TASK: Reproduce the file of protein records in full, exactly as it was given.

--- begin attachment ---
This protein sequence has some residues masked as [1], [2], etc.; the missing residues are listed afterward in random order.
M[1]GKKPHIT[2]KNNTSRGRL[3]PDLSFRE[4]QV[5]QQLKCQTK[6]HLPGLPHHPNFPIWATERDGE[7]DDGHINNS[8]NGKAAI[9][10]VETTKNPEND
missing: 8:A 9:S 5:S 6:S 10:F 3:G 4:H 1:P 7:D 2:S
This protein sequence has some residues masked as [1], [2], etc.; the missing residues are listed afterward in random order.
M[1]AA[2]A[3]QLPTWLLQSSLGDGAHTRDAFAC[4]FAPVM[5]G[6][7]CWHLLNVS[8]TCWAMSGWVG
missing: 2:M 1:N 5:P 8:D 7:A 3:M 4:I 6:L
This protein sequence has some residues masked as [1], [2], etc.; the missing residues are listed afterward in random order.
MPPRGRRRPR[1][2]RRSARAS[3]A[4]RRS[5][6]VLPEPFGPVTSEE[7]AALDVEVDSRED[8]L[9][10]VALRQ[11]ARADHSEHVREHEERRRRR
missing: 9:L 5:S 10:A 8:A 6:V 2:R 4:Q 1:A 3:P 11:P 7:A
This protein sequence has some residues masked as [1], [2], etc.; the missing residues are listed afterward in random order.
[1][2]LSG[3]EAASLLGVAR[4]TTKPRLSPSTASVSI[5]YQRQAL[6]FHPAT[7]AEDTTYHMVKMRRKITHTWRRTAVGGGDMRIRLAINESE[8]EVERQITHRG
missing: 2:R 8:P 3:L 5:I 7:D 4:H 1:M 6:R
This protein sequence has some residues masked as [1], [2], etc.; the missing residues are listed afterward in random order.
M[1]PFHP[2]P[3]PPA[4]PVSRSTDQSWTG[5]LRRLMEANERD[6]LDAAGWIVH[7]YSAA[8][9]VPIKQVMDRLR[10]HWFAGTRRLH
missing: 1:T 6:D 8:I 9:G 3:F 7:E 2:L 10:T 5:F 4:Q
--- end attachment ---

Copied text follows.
This protein sequence has some residues masked as [1], [2], etc.; the missing residues are listed afterward in random order.
M[1]GKKPHIT[2]KNNTSRGRL[3]PDLSFRE[4]QV[5]QQLKCQTK[6]HLPGLPHHPNFPIWATERDGE[7]DDGHINNS[8]NGKAAI[9][10]VETTKNPEND
missing: 8:A 9:S 5:S 6:S 10:F 3:G 4:H 1:P 7:D 2:S
This protein sequence has some residues masked as [1], [2], etc.; the missing residues are listed afterward in random order.
M[1]AA[2]A[3]QLPTWLLQSSLGDGAHTRDAFAC[4]FAPVM[5]G[6][7]CWHLLNVS[8]TCWAMSGWVG
missing: 2:M 1:N 5:P 8:D 7:A 3:M 4:I 6:L
This protein sequence has some residues masked as [1], [2], etc.; the missing residues are listed afterward in random order.
MPPRGRRRPR[1][2]RRSARAS[3]A[4]RRS[5][6]VLPEPFGPVTSEE[7]AALDVEVDSRED[8]L[9][10]VALRQ[11]ARADHSEHVREHEERRRRR
missing: 9:L 5:S 10:A 8:A 6:V 2:R 4:Q 1:A 3:P 11:P 7:A
This protein sequence has some residues masked as [1], [2], etc.; the missing residues are listed afterward in random order.
[1][2]LSG[3]EAASLLGVAR[4]TTKPRLSPSTASVSI[5]YQRQAL[6]FHPAT[7]AEDTTYHMVKMRRKITHTWRRTAVGGGDMRIRLAINESE[8]EVERQITHRG
missing: 2:R 8:P 3:L 5:I 7:D 4:H 1:M 6:R
This protein sequence has some residues masked as [1], [2], etc.; the missing residues are listed afterward in random order.
M[1]PFHP[2]P[3]PPA[4]PVSRSTDQSWTG[5]LRRLMEANERD[6]LDAAGWIVH[7]YSAA[8][9]VPIKQVMDRLR[10]HWFAGTRRLH
missing: 1:T 6:D 8:I 9:G 3:F 7:E 2:L 10:T 5:F 4:Q